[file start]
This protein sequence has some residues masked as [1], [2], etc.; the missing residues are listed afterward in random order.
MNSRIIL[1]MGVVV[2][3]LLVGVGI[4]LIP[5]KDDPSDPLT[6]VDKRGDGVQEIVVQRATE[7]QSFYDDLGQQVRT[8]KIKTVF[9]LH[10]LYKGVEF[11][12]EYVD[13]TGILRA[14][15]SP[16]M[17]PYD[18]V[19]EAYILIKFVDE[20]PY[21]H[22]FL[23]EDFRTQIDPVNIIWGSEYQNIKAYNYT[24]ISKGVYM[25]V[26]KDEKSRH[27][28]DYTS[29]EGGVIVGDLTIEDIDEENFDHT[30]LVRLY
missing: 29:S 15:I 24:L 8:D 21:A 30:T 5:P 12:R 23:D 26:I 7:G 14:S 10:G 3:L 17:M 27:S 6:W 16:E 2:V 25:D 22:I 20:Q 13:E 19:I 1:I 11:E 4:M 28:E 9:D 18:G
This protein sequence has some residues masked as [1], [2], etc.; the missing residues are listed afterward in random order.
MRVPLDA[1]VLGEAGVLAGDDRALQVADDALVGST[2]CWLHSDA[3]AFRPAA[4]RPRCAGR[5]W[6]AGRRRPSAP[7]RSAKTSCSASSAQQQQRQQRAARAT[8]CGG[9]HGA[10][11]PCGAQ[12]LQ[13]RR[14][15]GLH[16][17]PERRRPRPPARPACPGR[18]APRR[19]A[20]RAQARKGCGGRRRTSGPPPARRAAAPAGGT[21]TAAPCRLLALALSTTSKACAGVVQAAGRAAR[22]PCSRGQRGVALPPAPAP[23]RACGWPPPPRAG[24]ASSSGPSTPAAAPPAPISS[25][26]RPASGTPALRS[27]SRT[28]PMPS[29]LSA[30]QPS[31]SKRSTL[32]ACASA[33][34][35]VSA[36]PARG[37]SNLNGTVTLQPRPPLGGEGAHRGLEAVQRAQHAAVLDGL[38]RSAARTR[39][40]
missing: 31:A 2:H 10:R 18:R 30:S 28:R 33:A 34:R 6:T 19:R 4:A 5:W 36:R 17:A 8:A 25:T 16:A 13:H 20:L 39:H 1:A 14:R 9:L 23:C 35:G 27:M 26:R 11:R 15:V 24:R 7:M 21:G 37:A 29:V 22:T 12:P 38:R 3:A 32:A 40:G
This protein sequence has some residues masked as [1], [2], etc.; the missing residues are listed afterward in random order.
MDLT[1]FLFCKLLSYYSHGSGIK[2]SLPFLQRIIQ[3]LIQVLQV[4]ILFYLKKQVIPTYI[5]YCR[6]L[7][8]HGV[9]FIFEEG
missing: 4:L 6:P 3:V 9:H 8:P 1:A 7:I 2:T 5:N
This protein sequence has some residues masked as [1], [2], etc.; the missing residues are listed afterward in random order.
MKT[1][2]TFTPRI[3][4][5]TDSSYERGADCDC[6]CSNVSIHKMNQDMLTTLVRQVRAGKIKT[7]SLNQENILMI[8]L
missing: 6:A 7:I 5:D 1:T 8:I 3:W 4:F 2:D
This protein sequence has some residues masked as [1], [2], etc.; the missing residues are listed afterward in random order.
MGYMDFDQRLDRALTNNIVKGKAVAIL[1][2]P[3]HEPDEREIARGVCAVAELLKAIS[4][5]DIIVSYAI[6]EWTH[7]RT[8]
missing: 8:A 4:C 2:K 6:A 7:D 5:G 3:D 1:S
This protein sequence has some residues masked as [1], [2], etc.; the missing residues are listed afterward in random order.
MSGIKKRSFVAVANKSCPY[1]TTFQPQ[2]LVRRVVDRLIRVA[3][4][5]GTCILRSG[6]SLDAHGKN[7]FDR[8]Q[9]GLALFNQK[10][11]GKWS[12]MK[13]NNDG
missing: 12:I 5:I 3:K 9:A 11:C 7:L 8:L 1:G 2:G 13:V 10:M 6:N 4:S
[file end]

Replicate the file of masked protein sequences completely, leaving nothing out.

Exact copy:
This protein sequence has some residues masked as [1], [2], etc.; the missing residues are listed afterward in random order.
MNSRIIL[1]MGVVV[2][3]LLVGVGI[4]LIP[5]KDDPSDPLT[6]VDKRGDGVQEIVVQRATE[7]QSFYDDLGQQVRT[8]KIKTVF[9]LH[10]LYKGVEF[11][12]EYVD[13]TGILRA[14][15]SP[16]M[17]PYD[18]V[19]EAYILIKFVDE[20]PY[21]H[22]FL[23]EDFRTQIDPVNIIWGSEYQNIKAYNYT[24]ISKGVYM[25]V[26]KDEKSRH[27][28]DYTS[29]EGGVIVGDLTIEDIDEENFDHT[30]LVRLY
missing: 29:S 15:I 24:L 8:D 21:A 30:T 5:P 12:R 23:D 26:I 7:G 14:S 10:G 3:L 17:M 27:S 6:W 16:E 2:V 25:D 22:I 20:Q 13:E 19:I 1:I 11:E 4:M 28:E 9:D 18:G
This protein sequence has some residues masked as [1], [2], etc.; the missing residues are listed afterward in random order.
MRVPLDA[1]VLGEAGVLAGDDRALQVADDALVGST[2]CWLHSDA[3]AFRPAA[4]RPRCAGR[5]W[6]AGRRRPSAP[7]RSAKTSCSASSAQQQQRQQRAARAT[8]CGG[9]HGA[10][11]PCGAQ[12]LQ[13]RR[14][15]GLH[16][17]PERRRPRPPARPACPGR[18]APRR[19]A[20]RAQARKGCGGRRRTSGPPPARRAAAPAGGT[21]TAAPCRLLALALSTTSKACAGVVQAAGRAAR[22]PCSRGQRGVALPPAPAP[23]RACGWPPPPRAG[24]ASSSGPSTPAAAPPAPISS[25][26]RPASGTPALRS[27]SRT[28]PMPS[29]LSA[30]QPS[31]SKRSTL[32]ACASA[33][34][35]VSA[36]PARG[37]SNLNGTVTLQPRPPLGGEGAHRGLEAVQRAQHAAVLDGL[38]RSAARTR[39][40]
missing: 31:A 2:H 10:R 18:R 30:S 28:R 33:A 34:R 6:T 19:R 4:A 5:W 36:R 17:A 8:A 25:T 16:A 13:H 20:L 39:H 1:A 14:R 9:L 23:C 35:G 27:M 26:R 11:R 15:V 24:R 7:M 21:G 37:A 29:V 22:T 12:P 38:R 3:A 32:A 40:G
This protein sequence has some residues masked as [1], [2], etc.; the missing residues are listed afterward in random order.
MDLT[1]FLFCKLLSYYSHGSGIK[2]SLPFLQRIIQ[3]LIQVLQV[4]ILFYLKKQVIPTYI[5]YCR[6]L[7][8]HGV[9]FIFEEG
missing: 4:L 6:P 3:V 9:H 8:P 1:A 7:I 2:T 5:N
This protein sequence has some residues masked as [1], [2], etc.; the missing residues are listed afterward in random order.
MKT[1][2]TFTPRI[3][4][5]TDSSYERGADCDC[6]CSNVSIHKMNQDMLTTLVRQVRAGKIKT[7]SLNQENILMI[8]L
missing: 6:A 7:I 5:D 1:T 8:I 3:W 4:F 2:D
This protein sequence has some residues masked as [1], [2], etc.; the missing residues are listed afterward in random order.
MGYMDFDQRLDRALTNNIVKGKAVAIL[1][2]P[3]HEPDEREIARGVCAVAELLKAIS[4][5]DIIVSYAI[6]EWTH[7]RT[8]
missing: 8:A 4:C 2:K 6:A 7:D 5:G 3:D 1:S
This protein sequence has some residues masked as [1], [2], etc.; the missing residues are listed afterward in random order.
MSGIKKRSFVAVANKSCPY[1]TTFQPQ[2]LVRRVVDRLIRVA[3][4][5]GTCILRSG[6]SLDAHGKN[7]FDR[8]Q[9]GLALFNQK[10][11]GKWS[12]MK[13]NNDG
missing: 12:I 5:I 3:K 9:A 11:C 7:L 8:L 1:G 2:G 13:V 10:M 6:N 4:S